Base price: $29,950
Price as tested: $36,500 (est.)
Capsule Review of the 2010 Audi A3 TDI Clean Diesel
The 2010 Audi A3 TDI Clean Diesel is a five-door bundle of Autobahn- and oil-burning fun. So what's the problem?
The problem is the Audi A3 TDI's brother from another mother, the the VW Golf TDI Clean Diesel. The two cars share many parts, including a sweet running 2-liter 140hp TDI powerplant and an optional slick-shifting Direct Shift Gearbox (a standard trans that behaves like an automatic). Not surprisingly, the cars have similar road mannerisms as well.
But the Audi is, well, an Audi, and for the privilege of nosing that four ring emblem into your favorite parking space at the mall, expect to pay an additional $6,000. If money isn't an issue, go ahead treat yourself. But if you're on a budget...
Highs:• Audis are hip these days
• Stingy with a gallon of diesel
• Sporty handling, sweet interior
Lows:• Whoa, $30K?
• A Golf under the skin
• Ride can be unforgiving
2010 Audi A3 TDI Clean Diesel Review
First off, full disclosure: I was only behind the wheel of the 2010 Audi A3 TDI Clean Diesel for a quick spin around Bear Mountain State Park in New York at a recent media event. I feel like a bit of a schlub for writing this based on such a short drive, but I will update things once I arrange to spend more time behind the wheel of an A3.
Now, if you've read my shameless gushing about VW/Audi's 2-liter TDI engine, when I sampled it in the VW Golf TDI Clean Diesel and the VW Jetta TDI Clean Diesel, then you know I'm impressed with it. My daily driver is a tough-as-nails Mercedes 300D turbodiesel, whose loyal service I'm grateful for. But comparing the powerplant in my old Benz to these new diesels is like comparing a 1980s-vintage boombox blaring A Flock of Seagulls "I Ran" to the iPod on which I'm currently blaring A Flock of Seagulls "I Ran."
Same old song, but German diesel technology has vastly changed the overall experience. A 30-second pause for the glow plugs? Rattly idle? Smoky takeoffs? Ocean liner-like acceleration? Nein, nein, nein!
As with its VW counterparts you'd be hard pressed to know this is a diesel-fueled automobile. Startups are fast and smooth, with perhaps just a little bit of laboring from the engine when you first put the Direct Shift Gearbox in gear. Step on the gas and the 236 pound-feet of torque muscles you out of the driveway with who-needs-gasoline zeal. I experienced impressive fuel economy with VW's TDIs and I have no reason to expect anything less from the Audi. It's EPA rating is 30 city and 42 highway.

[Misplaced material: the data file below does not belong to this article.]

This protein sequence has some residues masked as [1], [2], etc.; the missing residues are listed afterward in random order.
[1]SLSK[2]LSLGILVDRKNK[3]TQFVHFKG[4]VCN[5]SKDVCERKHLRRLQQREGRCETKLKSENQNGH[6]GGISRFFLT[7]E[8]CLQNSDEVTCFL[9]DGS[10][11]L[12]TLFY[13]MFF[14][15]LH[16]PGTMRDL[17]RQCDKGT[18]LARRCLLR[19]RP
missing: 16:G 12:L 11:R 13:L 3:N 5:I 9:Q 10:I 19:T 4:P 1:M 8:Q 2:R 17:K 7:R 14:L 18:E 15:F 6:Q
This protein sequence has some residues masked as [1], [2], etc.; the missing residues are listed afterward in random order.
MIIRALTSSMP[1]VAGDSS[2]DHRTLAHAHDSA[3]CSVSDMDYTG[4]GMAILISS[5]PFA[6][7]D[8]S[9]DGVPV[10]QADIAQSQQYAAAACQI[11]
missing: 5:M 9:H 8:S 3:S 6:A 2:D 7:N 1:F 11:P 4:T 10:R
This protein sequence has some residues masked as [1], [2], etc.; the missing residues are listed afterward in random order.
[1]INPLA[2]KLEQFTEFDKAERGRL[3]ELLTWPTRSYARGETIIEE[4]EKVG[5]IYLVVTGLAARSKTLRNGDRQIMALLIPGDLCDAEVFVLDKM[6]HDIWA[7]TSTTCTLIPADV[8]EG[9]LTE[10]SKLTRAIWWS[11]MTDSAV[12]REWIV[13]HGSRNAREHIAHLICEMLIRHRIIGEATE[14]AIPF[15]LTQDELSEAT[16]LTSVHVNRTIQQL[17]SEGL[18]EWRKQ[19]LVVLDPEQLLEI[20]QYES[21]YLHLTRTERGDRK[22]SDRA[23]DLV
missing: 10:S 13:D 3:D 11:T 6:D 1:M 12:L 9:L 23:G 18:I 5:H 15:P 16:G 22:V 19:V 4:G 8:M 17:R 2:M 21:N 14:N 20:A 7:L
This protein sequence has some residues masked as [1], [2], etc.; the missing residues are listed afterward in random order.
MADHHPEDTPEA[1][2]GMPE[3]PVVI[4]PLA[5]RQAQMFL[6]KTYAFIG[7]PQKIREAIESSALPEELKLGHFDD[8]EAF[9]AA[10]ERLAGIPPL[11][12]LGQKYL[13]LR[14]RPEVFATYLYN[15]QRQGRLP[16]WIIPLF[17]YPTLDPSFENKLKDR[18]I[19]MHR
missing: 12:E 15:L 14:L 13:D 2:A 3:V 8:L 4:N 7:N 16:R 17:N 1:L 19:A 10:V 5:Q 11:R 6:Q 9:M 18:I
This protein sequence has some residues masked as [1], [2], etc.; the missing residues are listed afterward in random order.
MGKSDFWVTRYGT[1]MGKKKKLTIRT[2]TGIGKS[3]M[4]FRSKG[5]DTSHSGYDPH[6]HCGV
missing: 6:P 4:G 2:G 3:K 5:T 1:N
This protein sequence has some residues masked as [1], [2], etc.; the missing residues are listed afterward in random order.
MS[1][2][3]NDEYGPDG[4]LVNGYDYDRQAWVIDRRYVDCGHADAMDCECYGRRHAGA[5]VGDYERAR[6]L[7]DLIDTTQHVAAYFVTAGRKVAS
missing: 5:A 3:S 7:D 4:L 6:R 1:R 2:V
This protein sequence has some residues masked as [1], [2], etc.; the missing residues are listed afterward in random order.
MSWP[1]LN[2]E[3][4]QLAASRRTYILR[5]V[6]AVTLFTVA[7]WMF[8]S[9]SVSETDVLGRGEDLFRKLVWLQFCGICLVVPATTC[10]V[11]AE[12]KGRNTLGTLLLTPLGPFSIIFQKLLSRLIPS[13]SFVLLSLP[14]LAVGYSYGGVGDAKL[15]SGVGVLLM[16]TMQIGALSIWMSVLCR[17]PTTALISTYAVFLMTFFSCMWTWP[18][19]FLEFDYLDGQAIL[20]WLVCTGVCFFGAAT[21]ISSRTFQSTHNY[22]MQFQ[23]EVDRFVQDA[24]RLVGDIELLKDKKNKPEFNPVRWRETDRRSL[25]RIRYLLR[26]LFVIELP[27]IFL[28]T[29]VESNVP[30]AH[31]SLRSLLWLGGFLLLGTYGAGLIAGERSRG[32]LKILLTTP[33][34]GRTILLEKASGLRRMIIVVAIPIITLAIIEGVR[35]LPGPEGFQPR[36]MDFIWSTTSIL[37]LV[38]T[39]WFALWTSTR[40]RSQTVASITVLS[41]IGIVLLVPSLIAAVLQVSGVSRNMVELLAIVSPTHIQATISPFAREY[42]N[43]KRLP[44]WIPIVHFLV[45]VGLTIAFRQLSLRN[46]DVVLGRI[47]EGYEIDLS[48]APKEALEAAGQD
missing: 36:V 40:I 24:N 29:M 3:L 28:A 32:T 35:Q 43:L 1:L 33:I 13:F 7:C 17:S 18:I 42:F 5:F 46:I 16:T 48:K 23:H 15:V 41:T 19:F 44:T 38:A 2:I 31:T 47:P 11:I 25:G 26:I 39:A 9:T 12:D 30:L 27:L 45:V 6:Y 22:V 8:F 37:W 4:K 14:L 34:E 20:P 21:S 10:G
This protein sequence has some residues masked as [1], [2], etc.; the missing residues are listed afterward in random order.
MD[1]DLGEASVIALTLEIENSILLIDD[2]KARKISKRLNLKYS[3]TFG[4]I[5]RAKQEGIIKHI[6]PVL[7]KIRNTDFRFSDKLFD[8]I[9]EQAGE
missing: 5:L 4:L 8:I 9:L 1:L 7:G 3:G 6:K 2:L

2010 Audi A3 TDI Road Manners
The A3's handling is crisp and sporty. The MacPherson strut front, multi-link rear, suspension that the A3 shares with its VW siblings strikes a nice balance between smooth ride and sharp handling, though it's definitely setup on the iron-butt side. The 17-inch wheels shod with beefy 225/45/17 Michelins do a lot to keep the car planted, but little to cushion the ride over potholes and bumps.
The A3's steering is quick and precise without the twitchy overboosted feeling that VW's compact cars once had. The A3 feels very sophisticated in the turns and over relatively smooth roads.
2010 Audi A3 TDI Interior
There's one thing that VW/Audi does better than almost anyone else these days: interiors.
All of the A3's soft surfaces have a premium look and feel. The instruments are easy to read and aesthetically very pleasing, while all of the switches and controls operate as if they're teflon coated. In 2009, Audi installed its MMI system in every one of its cars -- the setup uses a central-dash display screen and single control knob (think computer and mouse) for HVAC and audio controls -- and technophobes everywhere winced in anticipation of not being able to turn off the fan or tune in a radio station. But the system is fairly intuitive. (Though not as intuitive as the knobs labeled "fan" or "tune" in old cars.) Like it or not, if you're getting an A3 you're getting the big screen and knob in the middle of the dash.
The A3's seats are supportive though stiff in typical Teutonic fashion. Sit up straight and you'll like ’em, slouch and you'll be uncomfortable. The rear seat is fine for the vertically challenged, taller passengers might find themselves running out of room for their head and legs.
As a five-door, the A3 offers a nice hatch area with a split folding rear seat for hauling home groceries or flea market loot and then hauling it off later to the transfer station or town dump. Like all modern hatchbacks or station wagons, the cargo zone is nicely trimmed so you're not going to want to use it for anything gritty — at least not until the car is paid off. There's also a pass-through carved into the right side seat back to accommodate longish items (skis, 2x4x8s) when you don't feel like dropping the seat and a hatch lid that keeps prying eyes from seeing the booty stashed inside the boot.
2010 Audi A3 TDI: Should I or Shouldn't I?
The 2010 Audi A3 TDI is a very desirable car. But for about the cost of 6,000 Flock of Seagulls downloads you could be driving The People's TDI, which is light years better than any other compact diesel you've ever driven.
That's really the A3 TDI's only drawback and if your only problem is deciding which to own, well, that's a good problem to have.